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Lele - Breakfast

Piet Parra is a man of many talents. He designs, illustrates, and now he's in a band called Lele. (Piet provided the illustrations for the Lele track “Breakfast” above). Anyone who has walked the streets of Amsterdam recently has spotted a Piet Parra, even if only from the corner of their eyes. His hand-drawn art work has graced many a flyer and poster, aswell as the occasional big brand campaign, CD covers and company logos. And let's not forget the T's of his Rockwell label. His themes and motifs have become the unique (and often imitated) trademarks of Parra's personal style: colorful letters, a world populated by hybrid humans, his 1970s retro-style drawings. And then there's this thing he has for voluptuous women. We called Piet up on the phone to discuss music, humor, drawing, and the meaning of his strange made-up words.

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Why Hello Piet (pronounced Pete). First off, I would like to congratulate you with your international break through and of course your staggering success with Rockwell.
Thank you. I have been really busy actually. That’s the only drawback. But all of this is awesome of course. And I’m really happy you guys are picking up the video clip for “Breakfast” because it’s been flagged on youtube. Someone thought it was inappropriate. It’s really very irritating. The same thing happened with our “Skinny Jeans” video clip. So it seems someone out there does not like us. It’s kind of funny. But whatever, I guess the lyrics are slightly crazy, if someone finds that offensive, well, they are most likely Americans.

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That’s possible. Your illustrations are already quit graphic. Throw the lyrics in the mix and that only emphasizes the raunchiness. But you can't do anything about offending people, can you?
Laughs slyly. No I can’t. It’s my style. I could work with the lyrics, so coming up with the idea was easy. That is, with the text of Pepijn, our singer. I just sat down and listened to the song and what ever I thought of, I drew. Very simple thinking. I didn’t really think the whole thing through. It's just words and images and what ever I imagine. It’s all done in an old school style. Sandder edited the whole thing, but I did the illustrations. Frame by frame. That was really great, because I usually work with things or images that stand still. Just posters and flyers and that kind of stuff. Now I could make it all move, and to be honest that was difficult because I had to think of the postures and what the characters would do.

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Your posters and Graphics remind me of a 1920’s poster style. Can you tell me what inspires you?
Yeah, well, no, I can’t really. Everyone has their own ideas, and they always differ greatly, about what my work reminds them of. I have heard that before, but some people also say my stuff looks very seventies, and others think it’s really nineties. I guess that just happens when you draw a letter by hand. That’s how they used to draw, so it isn’t very farfetched. I draw by hand, but I am not one to copy other peoples work. I just can’t. What you see is just my handwriting, when I draw a letter A, that is what it looks like. Of course there are loads of different fonts that you can use as graphic designer and as the years go by you develop and change and learn how to be a better illustrator. So for Lele I designed a new alphabet, which is bit more graphic. Take the album for example. I don’t know in what decade you could place that. It’s almost eighties, I would say. But when I draw slightly fatter letters people often say “oh, that’s seventies or sixties”. I guess it just depends on what kind of letter I draw or type. Everyone will place it within their own context. That’s just an easy way to look at things. The things is, whenever a random person designs or draws a letter, it often quickly leads to comparisons.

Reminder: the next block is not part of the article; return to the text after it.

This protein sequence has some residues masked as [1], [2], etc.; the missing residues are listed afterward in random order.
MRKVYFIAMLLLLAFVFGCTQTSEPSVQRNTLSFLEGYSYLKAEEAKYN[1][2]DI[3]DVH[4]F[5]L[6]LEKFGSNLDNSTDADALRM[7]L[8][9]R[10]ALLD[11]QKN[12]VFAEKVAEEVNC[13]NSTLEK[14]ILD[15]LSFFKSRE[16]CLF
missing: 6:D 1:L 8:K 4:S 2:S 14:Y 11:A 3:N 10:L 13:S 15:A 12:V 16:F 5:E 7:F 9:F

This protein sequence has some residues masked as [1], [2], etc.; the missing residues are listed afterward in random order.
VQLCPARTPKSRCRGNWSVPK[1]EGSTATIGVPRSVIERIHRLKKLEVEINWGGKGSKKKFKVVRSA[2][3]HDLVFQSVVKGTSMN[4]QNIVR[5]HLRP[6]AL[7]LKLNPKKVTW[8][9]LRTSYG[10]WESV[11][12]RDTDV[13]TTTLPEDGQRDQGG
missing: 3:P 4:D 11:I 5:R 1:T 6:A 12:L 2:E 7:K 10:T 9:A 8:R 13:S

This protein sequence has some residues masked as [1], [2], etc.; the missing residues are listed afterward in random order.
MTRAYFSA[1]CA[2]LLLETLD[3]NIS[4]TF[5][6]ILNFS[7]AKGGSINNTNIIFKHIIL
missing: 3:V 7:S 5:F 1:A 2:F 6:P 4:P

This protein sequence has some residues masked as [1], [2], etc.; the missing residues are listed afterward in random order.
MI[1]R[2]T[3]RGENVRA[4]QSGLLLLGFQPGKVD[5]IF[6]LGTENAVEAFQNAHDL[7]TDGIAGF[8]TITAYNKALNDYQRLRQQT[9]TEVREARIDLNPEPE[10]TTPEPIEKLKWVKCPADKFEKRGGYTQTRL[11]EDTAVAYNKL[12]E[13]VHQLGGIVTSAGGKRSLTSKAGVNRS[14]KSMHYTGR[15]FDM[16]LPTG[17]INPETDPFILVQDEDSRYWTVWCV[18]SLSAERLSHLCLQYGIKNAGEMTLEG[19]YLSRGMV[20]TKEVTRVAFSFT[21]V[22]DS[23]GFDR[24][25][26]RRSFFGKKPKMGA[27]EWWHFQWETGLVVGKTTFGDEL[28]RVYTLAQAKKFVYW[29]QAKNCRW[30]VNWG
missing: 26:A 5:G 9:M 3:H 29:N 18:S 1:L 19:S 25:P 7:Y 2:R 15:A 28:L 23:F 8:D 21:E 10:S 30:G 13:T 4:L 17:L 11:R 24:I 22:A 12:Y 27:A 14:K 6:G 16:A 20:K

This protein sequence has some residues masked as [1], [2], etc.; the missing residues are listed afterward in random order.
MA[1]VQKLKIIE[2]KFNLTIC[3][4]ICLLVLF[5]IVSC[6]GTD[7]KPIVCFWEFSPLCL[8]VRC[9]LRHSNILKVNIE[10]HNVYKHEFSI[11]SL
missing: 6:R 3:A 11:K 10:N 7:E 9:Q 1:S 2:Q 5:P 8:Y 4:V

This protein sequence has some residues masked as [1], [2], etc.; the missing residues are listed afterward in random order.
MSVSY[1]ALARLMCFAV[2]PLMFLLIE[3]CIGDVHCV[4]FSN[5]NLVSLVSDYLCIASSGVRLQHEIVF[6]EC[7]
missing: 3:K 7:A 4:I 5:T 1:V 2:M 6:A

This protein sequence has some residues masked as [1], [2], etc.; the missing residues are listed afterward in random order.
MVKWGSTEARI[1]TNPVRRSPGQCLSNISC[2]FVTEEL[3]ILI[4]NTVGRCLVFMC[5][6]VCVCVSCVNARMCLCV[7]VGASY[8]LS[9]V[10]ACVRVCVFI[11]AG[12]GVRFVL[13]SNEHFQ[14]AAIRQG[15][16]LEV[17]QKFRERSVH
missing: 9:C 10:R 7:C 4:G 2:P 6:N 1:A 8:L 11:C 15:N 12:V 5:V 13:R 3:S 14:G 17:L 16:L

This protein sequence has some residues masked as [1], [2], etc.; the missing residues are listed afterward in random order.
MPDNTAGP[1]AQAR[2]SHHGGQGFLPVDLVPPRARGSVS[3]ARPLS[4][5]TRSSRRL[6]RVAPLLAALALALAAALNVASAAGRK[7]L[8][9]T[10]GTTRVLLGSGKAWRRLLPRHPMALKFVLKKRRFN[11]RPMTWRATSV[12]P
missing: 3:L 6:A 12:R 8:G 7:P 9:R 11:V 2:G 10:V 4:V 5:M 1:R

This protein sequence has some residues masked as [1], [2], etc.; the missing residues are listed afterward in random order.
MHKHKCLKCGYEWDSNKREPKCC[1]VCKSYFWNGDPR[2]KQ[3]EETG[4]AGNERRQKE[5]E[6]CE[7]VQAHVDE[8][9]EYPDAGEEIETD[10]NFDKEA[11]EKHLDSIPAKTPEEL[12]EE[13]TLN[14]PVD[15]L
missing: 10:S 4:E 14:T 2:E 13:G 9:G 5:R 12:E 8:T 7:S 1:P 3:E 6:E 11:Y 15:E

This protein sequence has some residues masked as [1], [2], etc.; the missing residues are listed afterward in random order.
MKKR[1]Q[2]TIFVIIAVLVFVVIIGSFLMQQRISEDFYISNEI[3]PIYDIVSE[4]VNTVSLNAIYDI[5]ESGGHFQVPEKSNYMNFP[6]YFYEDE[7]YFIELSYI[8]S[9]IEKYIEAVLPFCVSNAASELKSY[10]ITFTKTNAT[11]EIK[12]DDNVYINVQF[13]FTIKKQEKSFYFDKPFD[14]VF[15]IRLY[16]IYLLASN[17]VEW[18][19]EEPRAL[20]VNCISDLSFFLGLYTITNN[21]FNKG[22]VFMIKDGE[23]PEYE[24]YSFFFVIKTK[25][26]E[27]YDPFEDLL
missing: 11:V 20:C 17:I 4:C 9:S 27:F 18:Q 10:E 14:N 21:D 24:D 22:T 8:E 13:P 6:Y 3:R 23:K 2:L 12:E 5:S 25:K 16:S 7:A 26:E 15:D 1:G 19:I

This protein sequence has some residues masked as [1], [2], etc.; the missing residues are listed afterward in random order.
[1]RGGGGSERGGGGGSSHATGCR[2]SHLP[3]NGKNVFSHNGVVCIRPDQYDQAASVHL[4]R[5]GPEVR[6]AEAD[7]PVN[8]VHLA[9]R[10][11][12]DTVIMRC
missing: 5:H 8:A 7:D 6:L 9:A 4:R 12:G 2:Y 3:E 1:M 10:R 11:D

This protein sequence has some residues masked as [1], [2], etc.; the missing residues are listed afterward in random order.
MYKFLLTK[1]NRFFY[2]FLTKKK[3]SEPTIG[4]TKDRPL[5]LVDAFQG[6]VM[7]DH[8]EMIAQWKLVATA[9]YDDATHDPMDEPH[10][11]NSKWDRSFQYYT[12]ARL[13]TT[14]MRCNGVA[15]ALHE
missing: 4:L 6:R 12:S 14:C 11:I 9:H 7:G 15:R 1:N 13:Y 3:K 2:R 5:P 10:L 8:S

Okay, and your single “Breakfast”: It’s about fucking but then in reference to food on the breakfast table.
No, it’s not! Well, yes it is. But that’s all Pepijn. He just sits there and comes up with these things in a very short period of time and then that gets recorded. It’s not like we sit around and say; “Okay, now, let’s write a song about fucking”. Definitely not. This is like a puzzle, you know, trying to say something but using other words.

You see, we make new new wave music. Just a little bit of everything, you can’t really describe it. Our album consists of 15 songs with a wide range of styles. We sit down together to make music and we just have fun together. If there is a magazine lying around that happens to be about boats then we will talk about boats and Monaco and those kinds of things. The feeling that comes with whatever conversation we are having, that’s what we make our music with and about. It’s just random. Every time we get together it’s different. Just the other day we recorded a whole new bunch of songs. They probably won't come out until about 2080 what with the music industry and all. It just isn’t normal, how long you have to wait to get things done. But, that is a whole different story. The new songs are more poppy and sort of minimal again. So, every time it’s all different. But, new new wave. I like that.

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You took the “Breakfast” lyrics very literal. Did you ever consider illustrating it differently?
This is the first time I worked with motion, and yes, I did take it all very literally, because that’s what it is, graphic and literal. If I had been vague and difficult about it all, and tried to incorporate a second layer, I don’t think people would have understood the whole thing. It was hard for people to understand the song in the first place. It seems more like a house beat, and our last track was more of hit. This really is very different and I wanted it to be accessible and not complicate things too much.

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So, how would you describe your over-all style?